Elite Australian athletes are giving up on their dreams as their finances collapse in a COVID-hit economy – and that could leave the country red-faced if Brisbane succeeds in winning the right to host the 2032 Olympic Games, athlete advocates have warned.
A new survey of 521 athletes conducted by the Australian Sports Foundation – a non-profit sports fundraising charity – found that about half of those who competed at national or international level, outside the big professional codes, were earning less than $23,000 a year from their sport and other work combined.
About 75 per cent of respondents were competing at representative level. According to the survey, most earned less than the national minimum wage, which is $19.84 per hour or about 39,000 a year before tax.
Wheelchair rugby player Chris Bond and paracanoeist Curtis McGrath with some of the new team outfits for the Tokyo 2020 Paralympics. Credit:Paralympics Australia/Jeff Crow
As a result of their financial situation, according to Paralympian Chris Bond, many have concluded it is impossible to carry on – especially in an uncertain economic environment, as the country tries to recover from the pandemic.
“When people hear the words ‘elite athlete’ they very often just think of the big stars from the footy codes that they see on the back pages of the papers and on television, ” said Bond, a dual gold medallist and world champion.
“They are well paid, but the reality is very different for most athletes in Olympic and Paralympic sports. They are struggling and many are on the verge of giving up because of the financial pressure. We have Olympic and Paralympic athletes earning less than the minimum wage as they try to combine work with their sporting career.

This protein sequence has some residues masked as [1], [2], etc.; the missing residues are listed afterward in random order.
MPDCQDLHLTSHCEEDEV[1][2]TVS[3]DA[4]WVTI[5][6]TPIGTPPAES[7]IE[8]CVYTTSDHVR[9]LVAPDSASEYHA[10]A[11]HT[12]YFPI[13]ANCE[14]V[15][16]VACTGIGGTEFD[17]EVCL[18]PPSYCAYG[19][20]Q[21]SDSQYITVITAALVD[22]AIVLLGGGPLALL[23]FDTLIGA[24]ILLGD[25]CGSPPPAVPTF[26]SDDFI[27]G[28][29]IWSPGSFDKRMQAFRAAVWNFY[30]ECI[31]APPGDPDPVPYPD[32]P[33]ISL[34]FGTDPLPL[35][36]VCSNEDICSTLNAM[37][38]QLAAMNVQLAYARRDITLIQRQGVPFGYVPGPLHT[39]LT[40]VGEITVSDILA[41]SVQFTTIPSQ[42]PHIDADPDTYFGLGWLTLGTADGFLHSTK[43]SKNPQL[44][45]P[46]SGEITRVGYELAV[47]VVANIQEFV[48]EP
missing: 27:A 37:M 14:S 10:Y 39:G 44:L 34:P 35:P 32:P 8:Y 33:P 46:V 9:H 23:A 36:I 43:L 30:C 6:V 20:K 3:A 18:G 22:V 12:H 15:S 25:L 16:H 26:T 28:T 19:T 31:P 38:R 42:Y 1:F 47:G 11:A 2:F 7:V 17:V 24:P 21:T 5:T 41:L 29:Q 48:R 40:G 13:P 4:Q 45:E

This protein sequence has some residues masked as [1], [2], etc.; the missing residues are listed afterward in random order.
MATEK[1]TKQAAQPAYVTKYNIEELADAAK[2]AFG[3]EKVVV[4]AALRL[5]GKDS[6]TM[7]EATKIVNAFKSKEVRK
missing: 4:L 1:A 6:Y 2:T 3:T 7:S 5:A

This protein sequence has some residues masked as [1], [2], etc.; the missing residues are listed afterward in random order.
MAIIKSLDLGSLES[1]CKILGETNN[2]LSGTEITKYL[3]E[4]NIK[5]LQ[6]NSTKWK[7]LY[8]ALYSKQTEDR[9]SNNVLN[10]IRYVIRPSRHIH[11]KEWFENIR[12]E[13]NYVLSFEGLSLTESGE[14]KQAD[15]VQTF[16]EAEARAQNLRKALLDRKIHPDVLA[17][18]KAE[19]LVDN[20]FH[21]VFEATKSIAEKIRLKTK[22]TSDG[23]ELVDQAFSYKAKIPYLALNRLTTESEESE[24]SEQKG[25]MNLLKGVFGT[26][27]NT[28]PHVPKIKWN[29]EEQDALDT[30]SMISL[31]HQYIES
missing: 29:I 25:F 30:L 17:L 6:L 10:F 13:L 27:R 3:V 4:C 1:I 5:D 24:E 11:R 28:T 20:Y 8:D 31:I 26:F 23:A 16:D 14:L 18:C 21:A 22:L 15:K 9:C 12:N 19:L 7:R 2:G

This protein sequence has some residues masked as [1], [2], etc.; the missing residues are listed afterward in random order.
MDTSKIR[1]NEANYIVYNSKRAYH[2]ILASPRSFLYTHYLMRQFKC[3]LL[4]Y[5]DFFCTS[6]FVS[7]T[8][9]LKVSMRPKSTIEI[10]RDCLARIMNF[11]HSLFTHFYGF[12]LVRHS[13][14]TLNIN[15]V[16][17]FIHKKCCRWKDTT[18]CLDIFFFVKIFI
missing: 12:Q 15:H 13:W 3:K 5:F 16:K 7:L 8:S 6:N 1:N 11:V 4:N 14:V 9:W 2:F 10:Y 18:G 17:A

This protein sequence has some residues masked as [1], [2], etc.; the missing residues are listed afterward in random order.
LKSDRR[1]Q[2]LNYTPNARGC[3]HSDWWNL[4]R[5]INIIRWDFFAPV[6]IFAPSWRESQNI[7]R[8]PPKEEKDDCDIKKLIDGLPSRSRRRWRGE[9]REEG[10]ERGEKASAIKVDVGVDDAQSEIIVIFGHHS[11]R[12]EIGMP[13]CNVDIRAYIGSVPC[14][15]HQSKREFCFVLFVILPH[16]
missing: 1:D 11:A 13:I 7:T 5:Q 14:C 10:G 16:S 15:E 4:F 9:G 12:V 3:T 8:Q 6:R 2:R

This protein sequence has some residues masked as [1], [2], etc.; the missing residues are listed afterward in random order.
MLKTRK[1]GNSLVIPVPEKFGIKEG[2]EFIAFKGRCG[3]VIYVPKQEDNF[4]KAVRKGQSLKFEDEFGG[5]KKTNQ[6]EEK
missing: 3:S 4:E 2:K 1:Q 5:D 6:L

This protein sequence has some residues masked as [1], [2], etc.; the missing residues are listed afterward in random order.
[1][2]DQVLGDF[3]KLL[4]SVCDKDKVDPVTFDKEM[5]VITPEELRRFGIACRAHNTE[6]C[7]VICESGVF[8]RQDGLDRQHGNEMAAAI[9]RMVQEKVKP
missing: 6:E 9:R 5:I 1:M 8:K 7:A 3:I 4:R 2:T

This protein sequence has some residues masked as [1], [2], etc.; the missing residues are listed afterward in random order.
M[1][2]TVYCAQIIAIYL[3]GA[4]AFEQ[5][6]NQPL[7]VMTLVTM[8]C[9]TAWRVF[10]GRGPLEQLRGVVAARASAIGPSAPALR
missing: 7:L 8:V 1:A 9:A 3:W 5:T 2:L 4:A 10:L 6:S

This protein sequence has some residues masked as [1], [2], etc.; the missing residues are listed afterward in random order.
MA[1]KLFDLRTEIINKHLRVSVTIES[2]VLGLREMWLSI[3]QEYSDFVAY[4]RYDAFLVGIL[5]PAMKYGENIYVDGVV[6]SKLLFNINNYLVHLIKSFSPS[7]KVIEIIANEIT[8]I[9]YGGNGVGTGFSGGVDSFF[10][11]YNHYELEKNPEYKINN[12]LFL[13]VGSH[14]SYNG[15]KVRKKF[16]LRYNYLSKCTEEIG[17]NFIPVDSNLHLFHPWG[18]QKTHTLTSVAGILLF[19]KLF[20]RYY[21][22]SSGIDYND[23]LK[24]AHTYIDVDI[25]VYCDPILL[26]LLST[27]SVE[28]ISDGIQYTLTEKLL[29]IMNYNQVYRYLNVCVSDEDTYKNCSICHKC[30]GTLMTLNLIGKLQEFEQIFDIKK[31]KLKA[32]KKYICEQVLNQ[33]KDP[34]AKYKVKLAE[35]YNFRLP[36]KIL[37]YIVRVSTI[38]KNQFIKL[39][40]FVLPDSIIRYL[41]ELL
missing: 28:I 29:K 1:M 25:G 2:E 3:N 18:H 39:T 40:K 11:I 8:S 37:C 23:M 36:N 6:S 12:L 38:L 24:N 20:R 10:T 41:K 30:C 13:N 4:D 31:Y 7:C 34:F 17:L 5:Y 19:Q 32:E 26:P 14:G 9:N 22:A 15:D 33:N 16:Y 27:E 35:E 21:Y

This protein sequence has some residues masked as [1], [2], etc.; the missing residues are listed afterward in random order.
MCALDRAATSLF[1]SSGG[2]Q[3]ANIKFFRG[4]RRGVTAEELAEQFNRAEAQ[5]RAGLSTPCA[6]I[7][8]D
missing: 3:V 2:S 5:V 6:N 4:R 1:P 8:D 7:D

“And that could have a flow-on effect if the numbers drop and we lose a generation of elite athletes. It could harm Australia’s performance at the Olympics if Brisbane gets the Games.”
Bond, a wheelchair rugby star and sports partnership manager with the Australian Sports Foundation, was speaking after the organisation released the report on the impact of COVID-19 on Australian athletes.
“We have Olympic and Paralympic athletes earning less than the minimum wage as they try to combine work with their sporting career.”
The foundation said it has, over the past 30 years, raised close to $500 million to help fund sportsmen and women to achieve their career aims.
Around 40 per cent of the total who responded to the survey could be classified as Olympic-level competitors, illustrating the squeeze that is on even the highest level athletes.
“They are underfunded, have limited financial security and rely on their families or outside employment to survive financially, and their financial circumstances and ability to perform have been worsened further due to COVID-19,” the foundation said.
“Nearly 61 per cent of athletes reported lost income, lost earning opportunities and ongoing losses due to COVID-19.
“And, to compound the situation, Australian athletes were largely missed by COVID-19 related income support schemes, with only 28 per cent qualifying for JobKeeper or JobSeeker.”
Natalie Cook, the five-time Olympian and Sydney Games beach volleyball gold medallist, is now working for the Queensland Government, trying to bring the Olympics to Brisbane.
Kerry Pottharst and Natalie Cook, pictured at the Sydney Olympics, fear a Brisbane bid for the Games may be in jeopardy. Credit:Allsport
She echoed Bond’s concerns that the potential hometown heroes, who could be bringing glory to Australia in 2032, might be stopping before they even start, given the parlous financial prospects for sportsmen and women, who are not involved in the football codes or high profile activities.
“So many of our top Olympic and Paralympic athletes are living below the breadline and plenty more are giving up, which is very worrying for our prospects about 2032.”
“So many of our top Olympic and Paralympic athletes are living below the breadline and plenty more are giving up, which is very worrying for our prospects about 2032,” she said.
“It never has been easy – we [Cook and volleyball partner Kerri Pottharst] always had to hustle and always found a way – but it is getting harder. We need to find a way for corporate Australia, governments and philanthropists to get on board and help fund these athletes, who bring so much pride and enjoyment to the public.”
The Australian Sports Commission, the government agency that supports and invests in sport, was contacted for comment.
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